Updated: 07/30/2014 10:04 AM
Created: 07/30/2014 10:03 AM WDIO.com
DETROIT (AP) - Habitat loss and an especially harsh winter are proving to be a destructive combination for Michigan's monarch butterflies.
The Detroit Free Press reports the butterflies are laying eggs later and in lower numbers this year than Michigan has seen in the past.
Monarchs only lay eggs on the wild milkweed plant. Michigan's expansion of corn farming has reduced milkweed growth in recent years.
The West Michigan Butterfly Association president says people who want to help should plant milkweed at home to compensate for plants lost to agriculture and development.
The monarch is one of a few migratory butterflies. It travels up to 4,000 miles to Mexico every fall. The butterflies that return to Michigan are the offspring of monarchs that lay eggs in Texas and Oklahoma before dying off.
Information from: Detroit Free Press
(Copyright 2014 The Associated Press. All rights reserved. This material may not be published, broadcast, rewritten or redistributed.)
Peaceful Ferguson Protests Hit the Northland
While chaos ensues in Ferguson, Missouri Tuesday, peaceful protestors in the Northland were asking for change both in Ferguson and closer to home.
Person Struck by Car at Minneapolis Rally
A rally in Minneapolis over the events of Ferguson turned scary when a car hit a pedestrian. A police spokesperson says the woman suffered minor injuries.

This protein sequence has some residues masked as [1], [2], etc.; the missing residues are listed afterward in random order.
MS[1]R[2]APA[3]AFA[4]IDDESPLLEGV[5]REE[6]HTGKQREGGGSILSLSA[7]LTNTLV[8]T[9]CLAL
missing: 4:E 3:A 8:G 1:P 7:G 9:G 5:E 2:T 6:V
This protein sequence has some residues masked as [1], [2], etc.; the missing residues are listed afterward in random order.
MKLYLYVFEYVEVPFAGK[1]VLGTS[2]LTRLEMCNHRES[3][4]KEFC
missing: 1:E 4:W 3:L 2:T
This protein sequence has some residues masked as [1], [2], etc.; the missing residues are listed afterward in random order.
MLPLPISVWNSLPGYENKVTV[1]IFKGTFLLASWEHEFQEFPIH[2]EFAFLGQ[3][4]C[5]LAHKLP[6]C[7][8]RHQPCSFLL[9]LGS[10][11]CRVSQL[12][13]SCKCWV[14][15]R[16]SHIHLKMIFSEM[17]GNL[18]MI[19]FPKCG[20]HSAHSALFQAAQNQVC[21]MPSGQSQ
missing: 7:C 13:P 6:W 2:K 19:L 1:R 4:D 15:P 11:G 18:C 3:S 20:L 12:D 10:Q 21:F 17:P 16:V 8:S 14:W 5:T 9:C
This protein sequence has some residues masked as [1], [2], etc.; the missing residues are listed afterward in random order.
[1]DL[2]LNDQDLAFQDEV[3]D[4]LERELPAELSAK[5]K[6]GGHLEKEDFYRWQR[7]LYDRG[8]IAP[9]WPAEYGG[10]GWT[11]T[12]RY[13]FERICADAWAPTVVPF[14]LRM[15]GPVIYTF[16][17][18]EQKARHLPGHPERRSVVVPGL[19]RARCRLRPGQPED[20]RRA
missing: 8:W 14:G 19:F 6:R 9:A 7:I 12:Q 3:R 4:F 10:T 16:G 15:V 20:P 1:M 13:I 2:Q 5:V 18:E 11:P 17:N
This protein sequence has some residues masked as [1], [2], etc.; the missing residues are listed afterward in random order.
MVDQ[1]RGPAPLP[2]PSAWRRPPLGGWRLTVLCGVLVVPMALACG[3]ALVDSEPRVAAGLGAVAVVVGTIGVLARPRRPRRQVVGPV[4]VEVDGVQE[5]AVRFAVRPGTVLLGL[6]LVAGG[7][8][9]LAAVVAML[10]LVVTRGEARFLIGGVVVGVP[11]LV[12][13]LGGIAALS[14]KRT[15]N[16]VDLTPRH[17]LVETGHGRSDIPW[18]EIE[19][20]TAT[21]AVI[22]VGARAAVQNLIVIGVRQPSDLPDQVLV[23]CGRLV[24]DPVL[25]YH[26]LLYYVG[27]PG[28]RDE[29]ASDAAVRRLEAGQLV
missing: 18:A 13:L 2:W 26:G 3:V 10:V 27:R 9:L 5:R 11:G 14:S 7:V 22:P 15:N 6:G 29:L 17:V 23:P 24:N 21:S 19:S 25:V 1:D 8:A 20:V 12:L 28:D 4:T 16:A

UMD's NRRI Minerals Lab: Testing Technology for the Future
The scientists at UMD's NRRI Mineral Lab in Coleraine are working with technology called WHIMS, to see if they can use ore that now is considered waste rock by the mines.
911 Outage Affects Ashland County
The Ashland County Sheriff's Office says a 911 outage is affecting landlines in parts of northern Wisconsin. If 911 does not work, people with an emergency can call the Ashland County Sheriff's Office at 715-682-7023 and select option 1.
U.S. Steel Building New Corporate Headquarters
U.S. Steel is building a new corporate headquarters. Right now, the company has offices in a 64-story tower in downtown Pittsburgh, but the lease is up in 2017. After working out a deal with the Pittsburgh Penguins, which owns the former Civic Center Arena property, they've made the decision to stay.